The Act seeks to amend the Arms Act, 1959. It seeks to decrease the number of licensed firearms allowed per person and increase penalties for certain offences under the Act. It also introduces new categories of offences.
Changes brought by the Act
- The Act reduces the number of permitted firearms from 3 to 1. It also provides a time period of 1 year to deposit the excess firearms with the officer-in-charge of the nearest police station or with a licensed firearm dealer as specified. If the owner is a member of the armed forces, the firearm may be deposited with a unit armoury. The excess firearms will be delicensed within 90 days from the expiry of the 1 year period.
- The Act increases the duration of the validity of a firearm license from 3 years to five years.
- The Act prohibits procuring unlicensed firearms, and the conversion of one category of firearms to another without a license.
- It allows members of rifle clubs or associations to use any firearm for target practice instead of only point 22 bore rifles or air rifles.
- The Act increases the punishment to between 7 years and life imprisonment, along with a fine for the offenses of
- dealing in unlicensed firearms
- shortening or conversion of a firearm without a licence
- import or export of banned firearms
- The Act increases the punishment to imprisonment between 7 and 14 years, along with a fine for the offense of acquisition, possession or carrying of prohibited ammunition without a license.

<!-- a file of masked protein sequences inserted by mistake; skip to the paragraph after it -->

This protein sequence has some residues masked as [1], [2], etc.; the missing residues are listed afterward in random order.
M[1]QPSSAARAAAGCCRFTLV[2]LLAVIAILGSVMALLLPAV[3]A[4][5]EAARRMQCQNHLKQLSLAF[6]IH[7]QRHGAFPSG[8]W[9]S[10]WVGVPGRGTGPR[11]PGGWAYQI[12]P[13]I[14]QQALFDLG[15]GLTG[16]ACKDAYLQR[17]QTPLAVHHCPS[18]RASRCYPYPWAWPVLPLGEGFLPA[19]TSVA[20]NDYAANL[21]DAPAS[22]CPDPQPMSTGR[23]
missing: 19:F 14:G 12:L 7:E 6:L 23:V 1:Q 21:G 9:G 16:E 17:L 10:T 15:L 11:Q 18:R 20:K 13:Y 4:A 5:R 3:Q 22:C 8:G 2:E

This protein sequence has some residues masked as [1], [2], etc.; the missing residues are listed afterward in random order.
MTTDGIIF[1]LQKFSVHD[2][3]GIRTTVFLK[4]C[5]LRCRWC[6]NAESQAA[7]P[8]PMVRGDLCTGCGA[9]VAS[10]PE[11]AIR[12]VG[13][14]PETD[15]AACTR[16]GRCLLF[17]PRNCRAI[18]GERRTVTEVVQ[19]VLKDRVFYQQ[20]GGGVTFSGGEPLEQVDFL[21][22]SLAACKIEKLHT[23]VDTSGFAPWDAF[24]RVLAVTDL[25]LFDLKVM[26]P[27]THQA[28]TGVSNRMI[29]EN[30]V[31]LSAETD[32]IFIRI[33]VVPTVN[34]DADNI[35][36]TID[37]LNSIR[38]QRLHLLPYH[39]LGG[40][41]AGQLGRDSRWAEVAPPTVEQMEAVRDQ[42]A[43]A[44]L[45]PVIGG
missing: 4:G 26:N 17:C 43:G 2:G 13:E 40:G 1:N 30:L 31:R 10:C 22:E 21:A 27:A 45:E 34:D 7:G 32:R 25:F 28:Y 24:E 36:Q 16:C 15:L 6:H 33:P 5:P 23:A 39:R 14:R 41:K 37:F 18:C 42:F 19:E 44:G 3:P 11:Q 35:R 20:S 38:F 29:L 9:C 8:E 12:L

- The Act includes new offenses:
- Forcefully taking a firearm from police or armed forces, punishable with imprisonment between 10 years and life imprisonment, along with fine.
- Using firearms in a celebratory gunfire which endangers human life or personal safety of others, punishable with imprisonment of up to 2 years, or fine of up to 1 lakh rupees, or both.
- The Act also defines offences committed by organized crime syndicates and illicit trafficking. It defines illicit trafficking to include the trade, acquisition, sale of firearms or ammunition into or out of India where the firearms are either not marked as per the Act or violate the provisions of the Act.
- The central government may make rules to track firearms and ammunition from manufacturer to purchaser to detect, investigate, and analyse illicit manufacturing and trafficking.